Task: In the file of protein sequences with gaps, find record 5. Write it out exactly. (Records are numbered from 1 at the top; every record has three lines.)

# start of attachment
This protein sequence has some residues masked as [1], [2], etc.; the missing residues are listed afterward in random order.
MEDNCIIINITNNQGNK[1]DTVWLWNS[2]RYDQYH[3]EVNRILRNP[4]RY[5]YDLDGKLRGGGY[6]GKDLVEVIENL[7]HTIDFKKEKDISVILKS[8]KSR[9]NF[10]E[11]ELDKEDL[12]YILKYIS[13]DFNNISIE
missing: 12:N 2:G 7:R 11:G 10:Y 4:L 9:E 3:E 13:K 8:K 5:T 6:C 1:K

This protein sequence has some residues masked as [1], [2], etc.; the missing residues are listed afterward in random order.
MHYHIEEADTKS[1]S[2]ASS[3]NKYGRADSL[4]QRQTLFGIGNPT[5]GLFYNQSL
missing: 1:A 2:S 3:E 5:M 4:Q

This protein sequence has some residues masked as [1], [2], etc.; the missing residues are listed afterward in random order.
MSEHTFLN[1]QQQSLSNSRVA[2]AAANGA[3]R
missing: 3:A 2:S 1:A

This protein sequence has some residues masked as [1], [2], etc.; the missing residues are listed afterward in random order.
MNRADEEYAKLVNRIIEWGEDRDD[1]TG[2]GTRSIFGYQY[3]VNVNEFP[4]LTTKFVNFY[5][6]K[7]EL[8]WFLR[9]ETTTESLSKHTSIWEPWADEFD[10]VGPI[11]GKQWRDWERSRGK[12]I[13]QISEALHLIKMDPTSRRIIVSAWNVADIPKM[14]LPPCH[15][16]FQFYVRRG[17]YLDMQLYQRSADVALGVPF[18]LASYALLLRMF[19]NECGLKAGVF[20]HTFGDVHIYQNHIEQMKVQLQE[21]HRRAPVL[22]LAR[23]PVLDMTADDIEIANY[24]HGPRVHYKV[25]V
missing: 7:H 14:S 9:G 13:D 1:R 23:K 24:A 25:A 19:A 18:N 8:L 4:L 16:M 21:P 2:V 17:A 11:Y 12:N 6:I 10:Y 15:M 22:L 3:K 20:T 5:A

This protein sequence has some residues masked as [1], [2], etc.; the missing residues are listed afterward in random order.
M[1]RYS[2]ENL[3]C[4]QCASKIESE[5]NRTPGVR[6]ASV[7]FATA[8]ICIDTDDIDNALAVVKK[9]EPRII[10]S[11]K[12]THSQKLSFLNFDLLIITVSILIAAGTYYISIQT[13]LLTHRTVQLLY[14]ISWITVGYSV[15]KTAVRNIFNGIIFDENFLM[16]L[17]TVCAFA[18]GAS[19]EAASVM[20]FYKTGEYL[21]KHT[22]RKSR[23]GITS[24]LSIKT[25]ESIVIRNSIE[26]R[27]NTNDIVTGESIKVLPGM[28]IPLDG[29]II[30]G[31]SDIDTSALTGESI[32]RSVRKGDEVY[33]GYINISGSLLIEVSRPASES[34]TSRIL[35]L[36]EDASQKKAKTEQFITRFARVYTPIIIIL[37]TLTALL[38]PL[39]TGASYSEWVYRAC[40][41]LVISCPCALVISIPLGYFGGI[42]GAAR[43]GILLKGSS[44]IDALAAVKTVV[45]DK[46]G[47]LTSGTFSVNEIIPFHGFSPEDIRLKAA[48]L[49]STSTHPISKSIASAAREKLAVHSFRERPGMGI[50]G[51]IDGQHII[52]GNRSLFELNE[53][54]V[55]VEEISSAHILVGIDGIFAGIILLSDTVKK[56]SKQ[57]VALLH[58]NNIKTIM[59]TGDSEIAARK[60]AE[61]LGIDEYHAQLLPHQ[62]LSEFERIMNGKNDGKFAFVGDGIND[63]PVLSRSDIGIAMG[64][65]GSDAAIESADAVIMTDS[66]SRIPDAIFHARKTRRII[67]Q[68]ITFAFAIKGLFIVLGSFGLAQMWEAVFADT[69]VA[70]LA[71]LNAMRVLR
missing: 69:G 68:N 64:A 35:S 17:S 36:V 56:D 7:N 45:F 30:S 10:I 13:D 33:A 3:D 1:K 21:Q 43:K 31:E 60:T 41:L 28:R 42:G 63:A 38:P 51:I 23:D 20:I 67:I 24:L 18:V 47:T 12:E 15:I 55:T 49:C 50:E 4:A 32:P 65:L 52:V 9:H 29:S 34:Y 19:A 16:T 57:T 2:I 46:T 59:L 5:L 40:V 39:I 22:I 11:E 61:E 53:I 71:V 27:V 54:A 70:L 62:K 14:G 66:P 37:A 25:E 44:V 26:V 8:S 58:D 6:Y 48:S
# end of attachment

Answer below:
This protein sequence has some residues masked as [1], [2], etc.; the missing residues are listed afterward in random order.
M[1]RYS[2]ENL[3]C[4]QCASKIESE[5]NRTPGVR[6]ASV[7]FATA[8]ICIDTDDIDNALAVVKK[9]EPRII[10]S[11]K[12]THSQKLSFLNFDLLIITVSILIAAGTYYISIQT[13]LLTHRTVQLLY[14]ISWITVGYSV[15]KTAVRNIFNGIIFDENFLM[16]L[17]TVCAFA[18]GAS[19]EAASVM[20]FYKTGEYL[21]KHT[22]RKSR[23]GITS[24]LSIKT[25]ESIVIRNSIE[26]R[27]NTNDIVTGESIKVLPGM[28]IPLDG[29]II[30]G[31]SDIDTSALTGESI[32]RSVRKGDEVY[33]GYINISGSLLIEVSRPASES[34]TSRIL[35]L[36]EDASQKKAKTEQFITRFARVYTPIIIIL[37]TLTALL[38]PL[39]TGASYSEWVYRAC[40][41]LVISCPCALVISIPLGYFGGI[42]GAAR[43]GILLKGSS[44]IDALAAVKTVV[45]DK[46]G[47]LTSGTFSVNEIIPFHGFSPEDIRLKAA[48]L[49]STSTHPISKSIASAAREKLAVHSFRERPGMGI[50]G[51]IDGQHII[52]GNRSLFELNE[53][54]V[55]VEEISSAHILVGIDGIFAGIILLSDTVKK[56]SKQ[57]VALLH[58]NNIKTIM[59]TGDSEIAARK[60]AE[61]LGIDEYHAQLLPHQ[62]LSEFERIMNGKNDGKFAFVGDGIND[63]PVLSRSDIGIAMG[64][65]GSDAAIESADAVIMTDS[66]SRIPDAIFHARKTRRII[67]Q[68]ITFAFAIKGLFIVLGSFGLAQMWEAVFADT[69]VA[70]LA[71]LNAMRVLR
missing: 69:G 68:N 64:A 35:S 17:S 36:V 56:D 7:N 45:F 30:S 10:I 13:D 33:A 3:D 1:K 21:Q 43:K 31:E 60:T 41:L 28:R 42:G 63:A 38:P 51:I 23:D 20:I 67:I 24:L 18:V 47:T 12:E 15:I 55:T 49:C 50:E 4:A 32:P 65:L 52:V 9:H 29:S 34:Y 19:A 16:T 57:T 2:I 46:T 59:L 5:L 40:V 39:I 22:I 11:E 61:E 53:I 71:V 27:V 54:A 70:L 62:K 14:G 66:P 37:A 25:E 44:V 26:V 8:S 58:D 6:Y 48:S